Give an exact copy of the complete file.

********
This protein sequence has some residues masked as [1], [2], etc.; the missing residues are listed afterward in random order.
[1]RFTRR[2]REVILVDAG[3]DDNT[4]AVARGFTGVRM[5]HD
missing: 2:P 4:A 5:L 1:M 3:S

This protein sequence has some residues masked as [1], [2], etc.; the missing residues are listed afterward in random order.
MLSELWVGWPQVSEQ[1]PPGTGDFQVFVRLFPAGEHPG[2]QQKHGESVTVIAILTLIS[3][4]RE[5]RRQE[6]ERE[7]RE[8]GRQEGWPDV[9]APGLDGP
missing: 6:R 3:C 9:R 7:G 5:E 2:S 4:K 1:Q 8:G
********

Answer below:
This protein sequence has some residues masked as [1], [2], etc.; the missing residues are listed afterward in random order.
[1]RFTRR[2]REVILVDAG[3]DDNT[4]AVARGFTGVRM[5]HD
missing: 2:P 4:A 5:L 1:M 3:S

This protein sequence has some residues masked as [1], [2], etc.; the missing residues are listed afterward in random order.
MLSELWVGWPQVSEQ[1]PPGTGDFQVFVRLFPAGEHPG[2]QQKHGESVTVIAILTLIS[3][4]RE[5]RRQE[6]ERE[7]RE[8]GRQEGWPDV[9]APGLDGP
missing: 6:R 3:C 9:R 7:G 5:E 2:S 4:K 1:Q 8:G